This is large company that already has a website, yet the website is totally in a demilitarised zone of the company network. They have created a small thing they are going to sell over the web.
The CFO was a big supporter of this product and wants to see the websales on a continuous basis.
To do that, they would need to breach to security zones and insert the sales data into their SAP.

At such a large company, that is a large project that will take 6 months of development and to prepare, we will start with meetings with at least 20 people in the room. (Security experst, SAP experts, webdevelopers and then lots of  managers all the way to the person below the CFO)

At another meeting, the CFO shares concerns about lacking visibility of the sales progress for the pet product during the first crucial 6 months. I propose a temporary side projects, using dimensional planning. (where we consider the highway version the other project. )

The dirt road version:
Every day, we generate  a pdf report on the webserver that we put on a floppy disc. (Remember  this server was disconnected from most of the network.)
Everyday we print the PDF and bring a copy of the papers of the sales to the CFO office and have an intern typing in all the data into our SAP system.
The PDF report is created by one of our developers on the same day as the product goes life. By the end of the day, we already have the data for the CFO.
First problem noticed: the CFO wants something extra, something our website did not ask our customers buying the product. The developer that had proudly shown the report herself to the CFO, went back to her desk and less then 30 minutes later, the website asked the extra info, and the new report was generated. (Missing the data of the first day.) Right in time for the newspaper article that was published the next day, when a large number of customers buy the product.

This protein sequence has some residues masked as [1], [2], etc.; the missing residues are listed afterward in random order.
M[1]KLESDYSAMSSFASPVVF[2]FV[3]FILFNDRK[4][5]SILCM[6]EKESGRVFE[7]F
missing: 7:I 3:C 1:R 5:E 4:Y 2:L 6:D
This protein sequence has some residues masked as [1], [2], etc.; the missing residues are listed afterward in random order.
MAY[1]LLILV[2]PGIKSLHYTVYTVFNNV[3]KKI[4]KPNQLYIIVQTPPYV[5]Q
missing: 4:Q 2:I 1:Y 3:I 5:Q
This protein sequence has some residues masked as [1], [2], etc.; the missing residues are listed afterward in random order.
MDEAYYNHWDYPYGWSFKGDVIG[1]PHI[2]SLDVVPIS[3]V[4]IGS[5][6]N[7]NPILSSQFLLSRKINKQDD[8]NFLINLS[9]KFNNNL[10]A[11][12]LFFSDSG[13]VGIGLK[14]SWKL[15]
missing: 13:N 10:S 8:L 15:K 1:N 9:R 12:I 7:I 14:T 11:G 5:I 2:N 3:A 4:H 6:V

The next day, while these numbers come in, our intern tries to add the data to SAP. We discover our second Heusden. Turns out that we were targeting the wrong SAP table.
This fix takes a few days. The CFO keeps getting his report, yet nothing in SAP the first week.
By Friday of the first week, our intern is able to upload data.
Yet it’s very boring work and is totally not scalable. (We have a few thousands sales the first week.) Time for our

Cobblestone version:

This time we are going to generate the report in a cvs format (Remember, this is before xml was popular.) Every day the first developer arriving at the office, wil physically go to the webserver, generate the report and copy it to the floppy disc.
The same developer will take the disc and upload the data to our SAP system.
This version is more scalable, no matter how much we sold our product the previous day, the action for our developer is the same. Even in this version we have a small glitch: one of the fields is marked as text instead of number. (Just a normal bug).

It’s a manual action every day, not automated and is only updated once a day (for the previous day.)

While this solution is in place, the meetings continue for the highway version. At the end of such a meeting, I ask the collaborator of the CFO, how they use the data and if they are happy with the numbers. Almost by accident I discover that the CFO is only looking at the data on Friday.
(So not on a daily basis ) and he even does not care that he does not see the full sales of the day/week.

Luckily I have a meeting with this same collaborator and the CFO the next day. We talk about the progress of the highway project and how it’s really blocking people from working on a high priority legal project. I gently propose that we might keep the cobblestone project in place for now, and put the highway project in hibernate. A lot of people at this company are unhappy, because they had hoped to work on this super duper cool project. The security officer on the other hand is very happy, because she can keep the webserver in the safe zone, without temporary breaches.
In the end, the company saves 6 month of development for a highway, that is putting their network at risk and that would not really be needed.

A few years later I meet the CFO who tells me that the highway project was probably a little overboard as the product they sold online, never got any sales that even came close to what they would have had to spend to deliver the highway project. And thanks to the dirt road project, they discovered very early that the missing e-mail addresses of their customers and that turns out to be the best investment every. This e-mail list has helped them the next years to up sell some of their services to these customers and that has saved the company from going bankrupt.